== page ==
The need to fill privatized prisons has contributed to mass jailings for drug offenses, with African Americans, who make up 13% of the population, accounting for 53.5 percent of all persons who entered prison because of a drug conviction. Yet marijuana usage rates are about the same for Blacks and whites.
Studies show that private prisons perform poorly in numerous ways: prevention of intra-prison violence, jail conditions, rehabilitation efforts. Investigations in Ohio and New Jersey revealed a familiar pattern of money-saving cutbacks and worsening conditions.
The notion that charter schools outperform traditional public schools is not supported by the facts. An updated 2013 Stanford University CREDO study concluded that privatized schools were slightly better in reading and slightly worse in math, with little difference overall. Charter results have shown an improvement since 2009.
An independent study by Bold Approach found that “reforms deliver few benefits, often harm the students they purport to help, and divert attention from…policies with more promise to weaken the link between poverty and low educational attainment.”
Just as with prisons and hospitals, cost-saving business strategies apply to the privatization of our children’s education. Charter school teachers have fewer years of experience and a higher turnover rate. Non-teacher positions have insufficient retirement plans and health insurance, and much lower pay.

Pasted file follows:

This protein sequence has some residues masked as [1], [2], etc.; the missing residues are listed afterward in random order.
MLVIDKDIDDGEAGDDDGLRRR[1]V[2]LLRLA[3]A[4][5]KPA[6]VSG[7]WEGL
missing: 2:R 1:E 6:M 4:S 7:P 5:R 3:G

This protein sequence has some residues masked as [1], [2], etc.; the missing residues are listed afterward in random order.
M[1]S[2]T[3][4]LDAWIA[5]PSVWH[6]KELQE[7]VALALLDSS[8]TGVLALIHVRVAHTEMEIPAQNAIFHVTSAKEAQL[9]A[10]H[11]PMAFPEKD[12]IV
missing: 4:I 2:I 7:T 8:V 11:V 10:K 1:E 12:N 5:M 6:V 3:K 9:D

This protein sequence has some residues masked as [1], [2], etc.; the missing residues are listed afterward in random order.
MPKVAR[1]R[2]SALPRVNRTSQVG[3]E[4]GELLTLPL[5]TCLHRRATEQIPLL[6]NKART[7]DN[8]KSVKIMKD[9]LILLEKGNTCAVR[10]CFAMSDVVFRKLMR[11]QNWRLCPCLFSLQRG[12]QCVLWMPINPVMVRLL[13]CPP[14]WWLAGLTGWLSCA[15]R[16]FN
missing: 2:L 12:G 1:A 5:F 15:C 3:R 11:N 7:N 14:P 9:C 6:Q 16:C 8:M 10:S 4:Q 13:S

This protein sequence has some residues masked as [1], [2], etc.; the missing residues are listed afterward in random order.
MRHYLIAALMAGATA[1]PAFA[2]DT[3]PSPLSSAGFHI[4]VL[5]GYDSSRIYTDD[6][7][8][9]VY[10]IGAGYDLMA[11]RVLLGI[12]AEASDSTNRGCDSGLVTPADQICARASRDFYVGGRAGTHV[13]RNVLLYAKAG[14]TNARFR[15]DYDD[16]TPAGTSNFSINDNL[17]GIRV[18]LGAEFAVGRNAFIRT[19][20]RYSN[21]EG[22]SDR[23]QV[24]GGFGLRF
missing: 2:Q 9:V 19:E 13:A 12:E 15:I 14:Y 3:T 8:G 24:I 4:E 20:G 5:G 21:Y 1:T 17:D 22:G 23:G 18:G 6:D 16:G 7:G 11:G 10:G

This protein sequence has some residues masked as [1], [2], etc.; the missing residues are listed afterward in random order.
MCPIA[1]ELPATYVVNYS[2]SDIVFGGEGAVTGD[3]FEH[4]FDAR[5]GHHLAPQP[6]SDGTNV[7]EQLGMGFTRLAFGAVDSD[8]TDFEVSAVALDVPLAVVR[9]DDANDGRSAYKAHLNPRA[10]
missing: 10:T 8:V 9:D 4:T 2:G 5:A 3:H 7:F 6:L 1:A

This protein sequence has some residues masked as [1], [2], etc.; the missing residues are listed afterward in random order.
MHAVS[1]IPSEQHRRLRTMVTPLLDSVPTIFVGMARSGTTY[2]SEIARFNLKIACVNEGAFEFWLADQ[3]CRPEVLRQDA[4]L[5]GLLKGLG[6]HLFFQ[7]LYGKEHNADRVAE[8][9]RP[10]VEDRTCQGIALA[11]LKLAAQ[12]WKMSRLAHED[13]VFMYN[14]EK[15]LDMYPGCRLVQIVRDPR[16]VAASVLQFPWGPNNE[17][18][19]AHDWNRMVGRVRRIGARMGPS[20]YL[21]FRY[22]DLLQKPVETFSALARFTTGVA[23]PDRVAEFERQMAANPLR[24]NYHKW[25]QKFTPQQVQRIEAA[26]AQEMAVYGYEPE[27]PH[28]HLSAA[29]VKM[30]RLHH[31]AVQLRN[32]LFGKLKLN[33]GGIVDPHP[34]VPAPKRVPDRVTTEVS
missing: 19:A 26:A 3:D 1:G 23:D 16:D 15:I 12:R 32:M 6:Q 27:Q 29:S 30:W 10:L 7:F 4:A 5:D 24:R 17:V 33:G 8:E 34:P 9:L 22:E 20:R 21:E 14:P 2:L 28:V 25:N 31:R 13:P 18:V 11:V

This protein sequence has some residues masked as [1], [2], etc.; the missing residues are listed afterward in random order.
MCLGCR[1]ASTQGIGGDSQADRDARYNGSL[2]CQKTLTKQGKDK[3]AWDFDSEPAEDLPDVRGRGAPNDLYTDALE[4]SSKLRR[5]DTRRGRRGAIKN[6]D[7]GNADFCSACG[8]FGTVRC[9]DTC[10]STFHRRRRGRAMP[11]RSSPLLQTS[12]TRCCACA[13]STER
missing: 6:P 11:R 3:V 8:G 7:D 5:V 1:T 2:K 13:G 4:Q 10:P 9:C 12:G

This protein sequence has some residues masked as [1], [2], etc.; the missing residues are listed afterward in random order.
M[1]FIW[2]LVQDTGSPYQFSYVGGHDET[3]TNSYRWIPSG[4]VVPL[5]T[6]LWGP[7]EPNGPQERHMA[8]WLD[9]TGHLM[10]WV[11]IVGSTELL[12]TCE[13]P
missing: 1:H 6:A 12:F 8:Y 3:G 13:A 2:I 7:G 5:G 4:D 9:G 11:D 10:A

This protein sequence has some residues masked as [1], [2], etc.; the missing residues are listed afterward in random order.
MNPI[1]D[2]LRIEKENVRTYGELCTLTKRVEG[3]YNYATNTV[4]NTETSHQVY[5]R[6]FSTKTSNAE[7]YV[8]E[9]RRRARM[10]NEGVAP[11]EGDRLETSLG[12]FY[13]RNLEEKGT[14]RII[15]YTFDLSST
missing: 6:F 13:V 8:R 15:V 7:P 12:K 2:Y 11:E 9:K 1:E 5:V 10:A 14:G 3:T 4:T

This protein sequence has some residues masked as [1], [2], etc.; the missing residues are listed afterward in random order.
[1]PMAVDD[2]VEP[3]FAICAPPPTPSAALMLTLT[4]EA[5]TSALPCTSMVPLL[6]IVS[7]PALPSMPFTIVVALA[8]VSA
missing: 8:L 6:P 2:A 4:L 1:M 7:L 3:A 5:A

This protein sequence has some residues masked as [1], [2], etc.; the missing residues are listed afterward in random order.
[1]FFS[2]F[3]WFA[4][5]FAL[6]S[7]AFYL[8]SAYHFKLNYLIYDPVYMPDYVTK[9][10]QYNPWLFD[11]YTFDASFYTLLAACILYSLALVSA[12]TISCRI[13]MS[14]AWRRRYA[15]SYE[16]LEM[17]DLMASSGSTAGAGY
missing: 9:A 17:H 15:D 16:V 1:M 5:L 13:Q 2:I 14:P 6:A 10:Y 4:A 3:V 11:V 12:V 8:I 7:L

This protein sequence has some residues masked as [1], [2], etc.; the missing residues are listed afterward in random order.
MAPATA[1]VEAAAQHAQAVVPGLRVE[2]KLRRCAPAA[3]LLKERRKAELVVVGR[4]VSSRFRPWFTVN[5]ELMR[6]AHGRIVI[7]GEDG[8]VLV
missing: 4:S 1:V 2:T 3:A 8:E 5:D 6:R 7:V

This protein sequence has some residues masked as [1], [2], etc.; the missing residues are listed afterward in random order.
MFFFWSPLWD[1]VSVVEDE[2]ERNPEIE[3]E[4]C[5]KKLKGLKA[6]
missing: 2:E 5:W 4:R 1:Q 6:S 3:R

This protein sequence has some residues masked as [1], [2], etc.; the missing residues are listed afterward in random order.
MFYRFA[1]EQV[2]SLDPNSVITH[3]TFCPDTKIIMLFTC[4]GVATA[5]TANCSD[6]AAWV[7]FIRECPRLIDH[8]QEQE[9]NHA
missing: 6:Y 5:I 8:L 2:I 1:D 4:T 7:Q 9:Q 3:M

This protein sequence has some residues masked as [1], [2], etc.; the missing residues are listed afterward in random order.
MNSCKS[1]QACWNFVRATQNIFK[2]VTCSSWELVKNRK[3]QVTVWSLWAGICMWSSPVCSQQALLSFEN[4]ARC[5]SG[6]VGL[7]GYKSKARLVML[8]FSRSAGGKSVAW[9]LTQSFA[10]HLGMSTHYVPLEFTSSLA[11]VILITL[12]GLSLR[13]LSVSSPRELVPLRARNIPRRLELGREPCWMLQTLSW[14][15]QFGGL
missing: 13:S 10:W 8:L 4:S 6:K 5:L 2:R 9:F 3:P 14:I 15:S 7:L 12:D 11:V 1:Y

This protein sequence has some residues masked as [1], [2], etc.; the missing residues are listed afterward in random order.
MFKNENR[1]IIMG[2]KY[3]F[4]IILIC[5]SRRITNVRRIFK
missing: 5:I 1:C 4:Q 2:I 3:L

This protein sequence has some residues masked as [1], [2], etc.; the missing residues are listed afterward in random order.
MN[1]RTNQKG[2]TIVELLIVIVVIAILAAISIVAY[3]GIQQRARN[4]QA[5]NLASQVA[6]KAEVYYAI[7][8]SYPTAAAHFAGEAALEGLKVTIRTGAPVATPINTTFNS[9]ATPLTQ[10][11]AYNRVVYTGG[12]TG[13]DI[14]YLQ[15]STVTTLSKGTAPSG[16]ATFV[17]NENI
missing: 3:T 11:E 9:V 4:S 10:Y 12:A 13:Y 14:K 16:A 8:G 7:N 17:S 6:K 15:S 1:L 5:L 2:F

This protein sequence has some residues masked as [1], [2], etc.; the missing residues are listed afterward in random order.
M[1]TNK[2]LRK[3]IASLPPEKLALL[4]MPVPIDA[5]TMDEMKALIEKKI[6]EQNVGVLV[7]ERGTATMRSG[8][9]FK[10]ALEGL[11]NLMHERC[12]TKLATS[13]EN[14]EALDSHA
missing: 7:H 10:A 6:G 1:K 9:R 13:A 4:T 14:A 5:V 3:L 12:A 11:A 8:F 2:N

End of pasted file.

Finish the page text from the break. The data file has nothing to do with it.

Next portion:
If big money has its way, our children may become high-tech symbols and objects. Bill Gates proposes quality control for the student assembly line, with video footage from the classrooms sent to evaluators to check off teaching skills.
Warning signs about unregulated privatization are becoming clearer and more deadly. The Texas fertilizer plant, where 14 people were killed in an explosion and fire, was last inspected by the Occupational Safety and Health Administration (OSHA) over 25 years ago. The U.S. Forest Service, stunned by the Prescott, Arizona fire that killed 19, was forced by the sequester to cut 500 firefighters. The rail disaster in Lac-Megantic, Quebec followed deregulation of Canadian railways.
Regulation is meant to protect all of us, but anti-government activists have worked hard to turn us against our own best interests. Among recommended Republican cuts is the Federal Emergency Management Agency (FEMA), which rescued hundreds of people after Hurricane Sandy while serving millions more with meals and water. In another ominous note for the future, the House passed the Clean Water Cooperative Federalism Act of 2011, which would deny the Environmental Protection Agency the right to enforce the Clean Water Act.
Deregulation not only deprives Americans of protection, but it also endangers us with the persistent threat of corporate misconduct. As late as 2004 Monsanto had insisted that Agent Orange “is not the cause of serious long-term health effects.” Dow Chemical, the co-manufacturer of Agent Orange, blamed the government. Halliburton pleaded guilty to destroying evidence after the Gulf of Mexico oil spill in 2010. Cleanups cost much more than the fines imposed on offending companies, as government costs can run into the billions, or even tens of billions, of dollars.
People vs. Profits
As summed up by US News, “Private industry is not going to step in and save people from drowning, or help them rebuild their homes without a solid profit.” In order to stay afloat as a nation we need each other, not savvy businesspeople who presume to tell us all how to be rich. We can’t all be rich. We just want to keep from drowning.
Republished from: AlterNet